As written for my website, a version of which is also here.

I woke Sunday morning to some very sad news. We’ve had a tragic loss in the cloud native community. Last weekend we lost Dan Kohn. Dan Kohn is the former Executive Director of Cloud Native Computing Foundation and was leading up COVID-19 response for the Linux Foundation. He passed away after losing his battle with stage four colon cancer. Dan’s passing happened far too soon. I knew Dan was battling something, but we hadn’t been in the same place for quite some time. It’s not one of those things you necessarily want to initiate a conversation about either. I did not know of Dan’s blog about it until he was gone. I would encourage all of us to look at our physical ailments as we age (perhaps more rapidly because of 2020) to take care of ourselves.

To Dan’s family and his kids, we are here. I’m very sorry for your loss. Our condolences go out to you on behalf of the cloud native community. We are very sorry, and we’re here to let you know that we will be there as you need us. Please do not hesitate to reach out, reach out to me if you need anything at all.

Dan and I didn’t always see eye to eye on things. That was probably a healthy thing for the community and maybe not so much our relationship. But, Dan Kohn (along with CNCF) saved my career in 2017. I was coming out of a role I left due to several reasons. The day before Thanksgiving, the company I was starting with the coming Monday rescinded their offer after a fairly long courtship. Jobless, as the sole breadwinner in your household, is never where you want to be. I knew I needed to be at KubeCon the following week to job hunt and network. After naively asking on Twitter how I could somehow procure a ticket. Dan DM’d me for details, made sure I had what I needed once I got to Austin, and covered the hotel so I could actively job hunt and network without the guilt of leaving the family behind. That trip lead to me becoming a CNCF Ambassador (thank you goes to Jorge Castro for telling me to apply).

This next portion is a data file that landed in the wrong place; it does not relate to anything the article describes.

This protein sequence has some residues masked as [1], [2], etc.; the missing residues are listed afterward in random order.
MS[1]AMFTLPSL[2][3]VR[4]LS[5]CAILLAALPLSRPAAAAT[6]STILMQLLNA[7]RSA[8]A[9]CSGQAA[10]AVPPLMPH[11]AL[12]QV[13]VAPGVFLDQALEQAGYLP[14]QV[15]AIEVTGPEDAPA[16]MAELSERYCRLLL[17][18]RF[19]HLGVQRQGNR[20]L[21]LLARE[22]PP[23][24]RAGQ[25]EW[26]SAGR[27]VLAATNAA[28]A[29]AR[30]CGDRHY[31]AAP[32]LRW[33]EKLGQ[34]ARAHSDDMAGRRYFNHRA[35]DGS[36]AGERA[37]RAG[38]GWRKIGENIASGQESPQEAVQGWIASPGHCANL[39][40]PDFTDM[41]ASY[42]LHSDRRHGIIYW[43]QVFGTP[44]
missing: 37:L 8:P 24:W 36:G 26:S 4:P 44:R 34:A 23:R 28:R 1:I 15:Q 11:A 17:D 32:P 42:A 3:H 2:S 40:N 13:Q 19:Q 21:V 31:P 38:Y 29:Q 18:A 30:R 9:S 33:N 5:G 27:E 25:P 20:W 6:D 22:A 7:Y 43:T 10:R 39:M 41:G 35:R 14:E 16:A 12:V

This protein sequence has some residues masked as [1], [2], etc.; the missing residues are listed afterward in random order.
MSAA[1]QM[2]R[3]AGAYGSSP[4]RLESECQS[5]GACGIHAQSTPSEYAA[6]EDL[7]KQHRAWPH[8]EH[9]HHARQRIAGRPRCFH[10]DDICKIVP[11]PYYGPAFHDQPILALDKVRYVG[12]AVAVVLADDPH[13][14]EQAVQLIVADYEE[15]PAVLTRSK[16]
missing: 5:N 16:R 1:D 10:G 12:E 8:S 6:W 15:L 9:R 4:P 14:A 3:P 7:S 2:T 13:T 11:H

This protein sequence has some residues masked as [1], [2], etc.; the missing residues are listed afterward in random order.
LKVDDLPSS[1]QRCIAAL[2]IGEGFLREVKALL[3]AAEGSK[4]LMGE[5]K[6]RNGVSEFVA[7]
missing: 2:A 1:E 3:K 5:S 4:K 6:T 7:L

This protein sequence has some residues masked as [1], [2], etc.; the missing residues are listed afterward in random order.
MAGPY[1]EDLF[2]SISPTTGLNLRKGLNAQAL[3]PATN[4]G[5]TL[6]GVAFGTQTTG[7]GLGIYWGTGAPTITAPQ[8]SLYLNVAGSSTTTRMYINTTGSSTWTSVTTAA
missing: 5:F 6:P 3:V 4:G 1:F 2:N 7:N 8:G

Dan stuck up for Ambassadors too, even in the face of enormous pressure. We are humans; we aren’t robots. If we shared opinions about Docker, yes, we might get a phone call one day from the head of CNCF while we’re both at airports (I was at Logan, he was at Kennedy and we were both outside getting into cabs, if memory serves) asking to put a disclaimer at the top. But, CNCF members have fundamental human rights; Dan was never going to censor an ambassador. That let me know I was in the right place. I needed to put even more effort into this community. To give back for helping my family and me in our time of need. We don’t forget things like Dan getting me into KubeCon Austin 2017 or telling Docker people can share their opinions.

Dan was one of the folks out there trying to take the skills and talents they had to try to make the world a better place. Agree or disagree on anything, sure. But, I respect the hell out of someone like Dan. His impact has been made. Dan Kohn’s legacy is a sea change in the technology landscape like the world hadn’t seen since the introduction of the Linux kernel. Dan will truly be missed.